Epilepsy: excess mortality potentially preventable

  • Mbizvo GK & al.
  • Epilepsy Res
  • 27 Aug 2019

  • International Clinical Digest
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Takeaway

  • Epilepsy is still associated with premature mortality.
  • The majority of deaths are epilepsy related and potentially preventable.

Why this matters

  • Knowledge of modifiable causes of death and risk factors may enable intervention, reduce mortality.

Key results

  • Between the 1950s and the 2010s, all-cause mortality in patients with epilepsy remained similarly elevated, with the median standardised mortality ratio (SMR) ranging from 2.2 to 3.4.
  • Elevation of risk greater for:
    • Children aged
    • Epilepsy-related vs epilepsy-unrelated causes (median SMR, 3.8 vs 1.7).
  • All-cause mortality was elevated most in patients with comorbidities affecting brain structure (brain tumours, intellectual disabilities/cerebral palsy, encephalopathies; SMR range, 24.0-41.5).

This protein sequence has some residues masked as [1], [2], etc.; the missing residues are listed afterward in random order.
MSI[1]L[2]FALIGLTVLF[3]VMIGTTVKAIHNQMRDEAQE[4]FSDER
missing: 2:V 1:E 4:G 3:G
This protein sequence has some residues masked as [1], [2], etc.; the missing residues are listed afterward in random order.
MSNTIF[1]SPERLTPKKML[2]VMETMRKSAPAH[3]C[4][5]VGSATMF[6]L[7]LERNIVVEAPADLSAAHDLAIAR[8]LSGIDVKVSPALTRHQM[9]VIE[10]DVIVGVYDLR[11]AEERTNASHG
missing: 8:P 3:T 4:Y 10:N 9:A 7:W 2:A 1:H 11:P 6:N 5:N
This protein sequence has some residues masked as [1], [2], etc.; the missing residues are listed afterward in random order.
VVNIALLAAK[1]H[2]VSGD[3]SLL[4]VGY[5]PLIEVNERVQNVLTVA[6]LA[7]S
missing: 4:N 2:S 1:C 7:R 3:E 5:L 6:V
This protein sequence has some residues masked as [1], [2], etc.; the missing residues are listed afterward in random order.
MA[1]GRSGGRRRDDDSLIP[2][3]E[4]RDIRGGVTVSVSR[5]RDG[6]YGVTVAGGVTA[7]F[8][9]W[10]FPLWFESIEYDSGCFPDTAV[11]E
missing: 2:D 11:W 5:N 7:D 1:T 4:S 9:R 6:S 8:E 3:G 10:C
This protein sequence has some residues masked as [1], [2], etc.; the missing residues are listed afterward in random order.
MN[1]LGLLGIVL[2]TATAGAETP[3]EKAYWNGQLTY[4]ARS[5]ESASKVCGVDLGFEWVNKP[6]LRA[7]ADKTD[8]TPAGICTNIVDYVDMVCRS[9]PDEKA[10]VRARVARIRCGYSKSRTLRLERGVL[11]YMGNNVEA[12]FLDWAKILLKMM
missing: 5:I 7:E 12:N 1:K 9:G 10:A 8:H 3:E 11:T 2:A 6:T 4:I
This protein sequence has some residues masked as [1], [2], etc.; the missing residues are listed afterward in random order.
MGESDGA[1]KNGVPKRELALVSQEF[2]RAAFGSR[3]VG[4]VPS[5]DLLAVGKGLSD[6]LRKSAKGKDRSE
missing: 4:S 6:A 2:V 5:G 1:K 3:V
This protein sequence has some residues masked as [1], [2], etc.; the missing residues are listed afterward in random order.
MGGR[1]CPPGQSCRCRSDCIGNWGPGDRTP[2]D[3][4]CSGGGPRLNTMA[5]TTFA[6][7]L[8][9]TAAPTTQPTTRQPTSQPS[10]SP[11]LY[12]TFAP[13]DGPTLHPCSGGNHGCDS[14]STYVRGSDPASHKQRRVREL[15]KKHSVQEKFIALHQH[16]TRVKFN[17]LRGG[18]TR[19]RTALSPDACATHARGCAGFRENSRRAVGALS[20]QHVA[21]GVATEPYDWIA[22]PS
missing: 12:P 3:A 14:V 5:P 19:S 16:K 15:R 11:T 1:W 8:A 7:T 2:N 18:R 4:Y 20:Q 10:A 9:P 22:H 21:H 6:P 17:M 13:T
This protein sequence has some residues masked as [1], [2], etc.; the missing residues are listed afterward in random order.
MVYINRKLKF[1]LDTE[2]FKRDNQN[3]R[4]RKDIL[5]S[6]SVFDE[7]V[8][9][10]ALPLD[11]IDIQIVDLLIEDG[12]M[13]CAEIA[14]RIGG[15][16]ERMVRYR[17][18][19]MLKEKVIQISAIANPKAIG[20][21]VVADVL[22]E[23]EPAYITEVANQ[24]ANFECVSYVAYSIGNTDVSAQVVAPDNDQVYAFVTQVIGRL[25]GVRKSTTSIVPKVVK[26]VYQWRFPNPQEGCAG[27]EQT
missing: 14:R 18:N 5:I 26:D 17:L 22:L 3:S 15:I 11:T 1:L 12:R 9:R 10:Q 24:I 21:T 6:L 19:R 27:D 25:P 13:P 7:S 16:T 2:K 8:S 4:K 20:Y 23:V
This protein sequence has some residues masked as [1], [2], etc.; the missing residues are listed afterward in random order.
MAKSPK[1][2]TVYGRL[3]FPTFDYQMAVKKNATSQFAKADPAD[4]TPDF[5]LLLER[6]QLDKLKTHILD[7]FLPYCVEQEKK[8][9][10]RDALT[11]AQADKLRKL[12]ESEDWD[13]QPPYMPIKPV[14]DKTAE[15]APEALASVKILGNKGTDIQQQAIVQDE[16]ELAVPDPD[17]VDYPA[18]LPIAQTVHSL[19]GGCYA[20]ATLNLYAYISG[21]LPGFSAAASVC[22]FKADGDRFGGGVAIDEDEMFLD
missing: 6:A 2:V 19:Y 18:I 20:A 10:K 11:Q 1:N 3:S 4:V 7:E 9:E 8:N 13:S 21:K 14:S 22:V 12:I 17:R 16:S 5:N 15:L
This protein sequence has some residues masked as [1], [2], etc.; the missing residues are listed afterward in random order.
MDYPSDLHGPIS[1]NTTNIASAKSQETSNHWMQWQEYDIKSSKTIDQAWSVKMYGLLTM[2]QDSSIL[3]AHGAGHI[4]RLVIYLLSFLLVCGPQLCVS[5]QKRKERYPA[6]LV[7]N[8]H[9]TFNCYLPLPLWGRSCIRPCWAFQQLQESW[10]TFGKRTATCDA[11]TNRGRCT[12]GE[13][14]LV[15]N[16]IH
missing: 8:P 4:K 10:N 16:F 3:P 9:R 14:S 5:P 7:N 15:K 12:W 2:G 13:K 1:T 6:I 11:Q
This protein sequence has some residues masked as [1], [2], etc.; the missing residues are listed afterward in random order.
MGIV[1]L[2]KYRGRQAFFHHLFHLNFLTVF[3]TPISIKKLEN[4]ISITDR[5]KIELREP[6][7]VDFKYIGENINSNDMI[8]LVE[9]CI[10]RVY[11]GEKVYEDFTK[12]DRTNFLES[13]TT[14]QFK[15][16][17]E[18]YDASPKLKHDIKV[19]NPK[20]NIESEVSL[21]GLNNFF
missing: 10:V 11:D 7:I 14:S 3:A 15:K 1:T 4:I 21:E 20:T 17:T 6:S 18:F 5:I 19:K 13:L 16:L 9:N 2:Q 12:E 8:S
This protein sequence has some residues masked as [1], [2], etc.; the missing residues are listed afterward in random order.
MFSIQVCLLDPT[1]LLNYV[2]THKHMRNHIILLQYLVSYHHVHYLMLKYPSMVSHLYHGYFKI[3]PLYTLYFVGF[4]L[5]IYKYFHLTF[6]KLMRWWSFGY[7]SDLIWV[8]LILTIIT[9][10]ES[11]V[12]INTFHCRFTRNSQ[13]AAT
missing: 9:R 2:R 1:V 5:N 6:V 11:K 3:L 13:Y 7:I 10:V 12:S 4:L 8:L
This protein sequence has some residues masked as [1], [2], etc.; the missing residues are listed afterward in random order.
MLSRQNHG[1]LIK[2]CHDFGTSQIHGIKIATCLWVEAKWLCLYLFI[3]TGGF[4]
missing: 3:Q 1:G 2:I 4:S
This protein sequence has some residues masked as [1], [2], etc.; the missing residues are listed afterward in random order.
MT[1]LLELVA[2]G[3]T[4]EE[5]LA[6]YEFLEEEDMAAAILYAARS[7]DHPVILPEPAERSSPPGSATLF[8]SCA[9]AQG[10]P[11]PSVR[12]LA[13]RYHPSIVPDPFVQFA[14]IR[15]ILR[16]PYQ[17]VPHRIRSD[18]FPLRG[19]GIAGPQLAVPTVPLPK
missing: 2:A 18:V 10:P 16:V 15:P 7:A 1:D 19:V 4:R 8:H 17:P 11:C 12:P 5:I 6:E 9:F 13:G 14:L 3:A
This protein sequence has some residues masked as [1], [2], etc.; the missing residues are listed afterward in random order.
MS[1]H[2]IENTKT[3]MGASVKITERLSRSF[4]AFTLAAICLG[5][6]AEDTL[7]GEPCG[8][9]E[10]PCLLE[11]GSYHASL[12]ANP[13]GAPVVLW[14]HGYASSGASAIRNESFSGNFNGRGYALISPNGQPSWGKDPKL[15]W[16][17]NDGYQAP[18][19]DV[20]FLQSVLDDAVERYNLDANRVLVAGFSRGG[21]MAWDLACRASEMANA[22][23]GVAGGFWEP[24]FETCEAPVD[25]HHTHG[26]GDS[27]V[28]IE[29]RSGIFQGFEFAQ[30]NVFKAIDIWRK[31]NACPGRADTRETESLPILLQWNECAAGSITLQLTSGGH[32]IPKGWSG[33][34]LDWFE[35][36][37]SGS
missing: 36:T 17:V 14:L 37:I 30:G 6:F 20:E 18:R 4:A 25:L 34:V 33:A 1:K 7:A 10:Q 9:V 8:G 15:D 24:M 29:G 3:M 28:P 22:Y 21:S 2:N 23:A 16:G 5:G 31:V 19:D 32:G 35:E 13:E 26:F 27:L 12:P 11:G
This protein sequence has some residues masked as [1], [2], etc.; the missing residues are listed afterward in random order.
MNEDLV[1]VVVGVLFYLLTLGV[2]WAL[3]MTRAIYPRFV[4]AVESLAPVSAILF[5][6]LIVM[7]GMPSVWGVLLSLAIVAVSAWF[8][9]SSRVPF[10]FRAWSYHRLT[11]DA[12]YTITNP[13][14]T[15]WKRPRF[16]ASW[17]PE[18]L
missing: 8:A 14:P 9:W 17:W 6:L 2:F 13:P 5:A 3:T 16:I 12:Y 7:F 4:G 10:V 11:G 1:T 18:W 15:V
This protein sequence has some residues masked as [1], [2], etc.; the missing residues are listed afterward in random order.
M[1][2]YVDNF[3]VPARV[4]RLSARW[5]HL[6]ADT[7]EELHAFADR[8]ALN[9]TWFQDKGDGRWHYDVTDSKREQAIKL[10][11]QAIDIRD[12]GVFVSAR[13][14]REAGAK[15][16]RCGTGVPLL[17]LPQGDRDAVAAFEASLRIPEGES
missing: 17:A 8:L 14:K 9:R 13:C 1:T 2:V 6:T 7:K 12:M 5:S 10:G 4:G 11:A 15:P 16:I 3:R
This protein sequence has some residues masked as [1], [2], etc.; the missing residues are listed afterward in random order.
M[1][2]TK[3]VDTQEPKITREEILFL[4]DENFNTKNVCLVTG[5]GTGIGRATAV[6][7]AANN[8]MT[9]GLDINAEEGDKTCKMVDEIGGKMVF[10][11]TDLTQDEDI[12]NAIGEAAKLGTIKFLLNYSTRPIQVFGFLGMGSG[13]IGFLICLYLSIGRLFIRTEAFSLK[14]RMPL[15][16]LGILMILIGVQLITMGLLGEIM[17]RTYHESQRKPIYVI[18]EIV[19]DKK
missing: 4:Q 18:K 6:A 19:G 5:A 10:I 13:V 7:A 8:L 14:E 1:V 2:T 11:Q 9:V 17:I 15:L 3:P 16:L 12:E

• Epilepsy-related deaths accounted for 60% of all deaths.
  • Common epilepsy-related causes of death (median SMR range, 3.2-24.6):
    • Alcohol.
    • Drowning.
    • Falls.
    • Fires/burns.
    • Pneumonia.
    • Suicide.

Study design

  • Systematic review of systematic reviews:
    • Primary analysis: 6 reviews encompassing 103 observational studies of all-cause mortality, risk factors.
    • Secondary analysis: 9 reviews of risk factors for individual epilepsy-related causes of death.
  • Main outcome: mortality.
  • Funding: Epilepsy Research UK; Juliet Bergqvist Memorial Fund; Epilepsy Action.

Limitations

  • Classification system for epilepsy-related deaths has limitations.
  • Inability to address confounding.
  • Use of SMR.
  • Possible misclassification of causes of death.